They don’t rely upon past blood tests alone but thoroughly investigate to make their informed advice about what is of value to the patient.

This doesn’t come cheap. It comes with an access price that will only be accepted by the client if they believe it is of value.

Tom’s approach may be expected and understandable in these days of ridiculous regulatory paperwork.

But it is unforgivable if he aims to leverage his knowledge to deliver the value his clients seek.

He only has one chance to properly set first impressions, and these must be built upon what is both most valuable and in the best interests of each client.


More is More for Product Professionals.

For Product Professionals, more funds under management, more high-net-worth clients, more superannuation, more insurance policies, more tax returns, more loans, and more billable hours generally mean more returns.

However, for Knowledge Professionals, more isn’t more anymore.

While some advisers hope the recommendations of the current Quality of Advice Review may mean a reduction in regulatory paperwork, the bigger picture of regulatory intervention suggests that the past nine enquiries (FSR, Ripoll, Trowbridge, Martin, Cooper, Sedgwick, Hayne, Murray, Levy) over the last two decades will continue, and might even gather pace.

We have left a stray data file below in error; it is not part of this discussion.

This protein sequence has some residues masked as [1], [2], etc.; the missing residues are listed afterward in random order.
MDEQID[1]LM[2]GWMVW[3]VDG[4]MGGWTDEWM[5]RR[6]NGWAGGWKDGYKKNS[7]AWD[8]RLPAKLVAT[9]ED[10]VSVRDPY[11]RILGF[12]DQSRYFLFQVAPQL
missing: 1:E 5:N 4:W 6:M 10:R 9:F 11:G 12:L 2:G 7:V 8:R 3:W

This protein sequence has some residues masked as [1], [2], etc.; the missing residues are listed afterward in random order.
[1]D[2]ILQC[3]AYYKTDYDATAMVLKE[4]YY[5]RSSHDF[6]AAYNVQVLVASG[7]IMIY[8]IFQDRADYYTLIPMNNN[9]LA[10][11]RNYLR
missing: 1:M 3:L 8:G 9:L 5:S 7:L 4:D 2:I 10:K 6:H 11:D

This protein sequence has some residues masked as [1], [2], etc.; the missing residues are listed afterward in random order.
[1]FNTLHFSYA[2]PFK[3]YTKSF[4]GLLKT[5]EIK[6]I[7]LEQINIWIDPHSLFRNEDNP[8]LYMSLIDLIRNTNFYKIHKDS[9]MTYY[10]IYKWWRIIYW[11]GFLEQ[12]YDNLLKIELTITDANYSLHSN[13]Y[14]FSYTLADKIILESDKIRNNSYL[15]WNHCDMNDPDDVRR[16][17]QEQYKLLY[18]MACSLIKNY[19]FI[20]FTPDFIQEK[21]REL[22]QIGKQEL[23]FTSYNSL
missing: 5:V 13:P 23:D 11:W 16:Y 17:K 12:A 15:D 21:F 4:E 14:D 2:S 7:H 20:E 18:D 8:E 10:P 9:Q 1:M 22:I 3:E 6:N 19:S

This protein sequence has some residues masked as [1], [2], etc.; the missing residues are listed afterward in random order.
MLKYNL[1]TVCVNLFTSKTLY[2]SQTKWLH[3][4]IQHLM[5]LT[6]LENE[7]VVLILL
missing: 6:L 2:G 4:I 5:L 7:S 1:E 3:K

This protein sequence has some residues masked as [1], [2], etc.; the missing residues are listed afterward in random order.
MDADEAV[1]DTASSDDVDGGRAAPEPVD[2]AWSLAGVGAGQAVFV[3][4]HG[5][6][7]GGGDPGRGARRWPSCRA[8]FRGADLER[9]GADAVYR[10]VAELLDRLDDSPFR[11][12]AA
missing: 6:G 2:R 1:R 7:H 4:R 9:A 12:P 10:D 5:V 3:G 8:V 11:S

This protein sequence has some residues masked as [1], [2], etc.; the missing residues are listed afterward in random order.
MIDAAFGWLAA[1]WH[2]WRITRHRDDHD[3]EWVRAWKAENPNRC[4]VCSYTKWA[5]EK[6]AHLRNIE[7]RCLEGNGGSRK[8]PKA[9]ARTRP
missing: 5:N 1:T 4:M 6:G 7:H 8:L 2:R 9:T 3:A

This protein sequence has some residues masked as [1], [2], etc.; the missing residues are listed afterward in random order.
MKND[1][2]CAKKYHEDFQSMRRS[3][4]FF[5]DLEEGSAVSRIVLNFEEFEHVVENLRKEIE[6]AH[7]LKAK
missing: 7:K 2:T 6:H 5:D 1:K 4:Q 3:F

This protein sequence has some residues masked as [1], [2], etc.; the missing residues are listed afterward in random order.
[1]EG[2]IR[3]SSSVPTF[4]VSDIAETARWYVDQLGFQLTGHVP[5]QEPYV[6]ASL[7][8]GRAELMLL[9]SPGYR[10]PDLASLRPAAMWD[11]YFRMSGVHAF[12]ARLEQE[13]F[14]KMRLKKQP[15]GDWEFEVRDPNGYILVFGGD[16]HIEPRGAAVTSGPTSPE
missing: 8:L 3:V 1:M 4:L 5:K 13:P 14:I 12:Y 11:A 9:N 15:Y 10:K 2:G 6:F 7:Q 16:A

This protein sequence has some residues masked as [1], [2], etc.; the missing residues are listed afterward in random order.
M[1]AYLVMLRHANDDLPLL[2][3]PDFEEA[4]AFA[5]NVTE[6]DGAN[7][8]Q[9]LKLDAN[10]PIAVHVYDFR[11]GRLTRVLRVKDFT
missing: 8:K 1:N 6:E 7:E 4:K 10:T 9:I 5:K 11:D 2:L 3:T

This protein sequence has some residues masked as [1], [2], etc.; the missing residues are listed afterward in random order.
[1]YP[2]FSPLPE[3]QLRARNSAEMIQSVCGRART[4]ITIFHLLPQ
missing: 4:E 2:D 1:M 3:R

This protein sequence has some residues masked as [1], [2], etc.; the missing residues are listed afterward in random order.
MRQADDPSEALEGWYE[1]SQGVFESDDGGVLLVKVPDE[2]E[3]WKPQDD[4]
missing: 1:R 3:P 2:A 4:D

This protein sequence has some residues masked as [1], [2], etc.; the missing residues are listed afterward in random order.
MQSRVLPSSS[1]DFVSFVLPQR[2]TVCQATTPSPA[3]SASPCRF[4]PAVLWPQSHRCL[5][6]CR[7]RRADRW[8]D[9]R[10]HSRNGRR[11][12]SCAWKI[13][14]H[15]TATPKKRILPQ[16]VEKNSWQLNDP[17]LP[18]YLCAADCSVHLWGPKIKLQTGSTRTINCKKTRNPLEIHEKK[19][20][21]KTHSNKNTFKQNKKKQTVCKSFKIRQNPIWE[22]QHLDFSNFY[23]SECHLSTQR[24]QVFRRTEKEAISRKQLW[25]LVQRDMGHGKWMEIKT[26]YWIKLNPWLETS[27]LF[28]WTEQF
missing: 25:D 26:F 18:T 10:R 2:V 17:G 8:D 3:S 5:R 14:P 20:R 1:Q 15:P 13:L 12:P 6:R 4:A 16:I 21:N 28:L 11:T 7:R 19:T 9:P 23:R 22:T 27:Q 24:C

Particularly as the nation’s superannuation pools are expected to burst the $7T mark by end of this decade.

Regulation will never lead to productivity gains.

Leadership reform will come from professionals in the marketplace, while regulatory policy will always be reactionary.

The leaders who will make financial product advice more affordable are the Product Professionals renown for their quality products, technology, research, distribution, and expertise.

The leaders who will make financial advice more valuable will be Knowledge Professionals renowned for the value they provide.

Knowledge Professionals have a once-in-a-lifetime opportunity ahead of their firms.

Understanding and building their access pricing is an important step to fund their journey to deliver their clients’ best interests and value.

What do you reckon?




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For over 30 years, Jim has influenced, coached, and consulted advisory firms across Australia. His consulting firm, Certainty Advice Group, coaches, trains, and builds advisory firms delivering comprehensive, unconflicted advice with fees priced purely on value. He is growing a solid and collaborative community of advisory firms aligned on Australia’s only Certification Mark advice standard for comprehensive, unconflicted advice – Certainty Advice.  He has authored four books regarding financial advice, with his latest – What Price Value – available now since its release in March 2022.


Pricing Precedent Workshop

What is your minimum price?

An interactive webinar to discuss working models being successfully used by Certainty Advisory teams for the pricing of their minimums for new and existing clients.

There is no ‘right’ minimum as firms and clients are different, but there are common principals underpinning each firm’s minimum pricing precedents.

Non-Clients Fee: $89+GST

Monday, 21st November 2022
11:30 am – 12:30 pm
Sydney Summer Time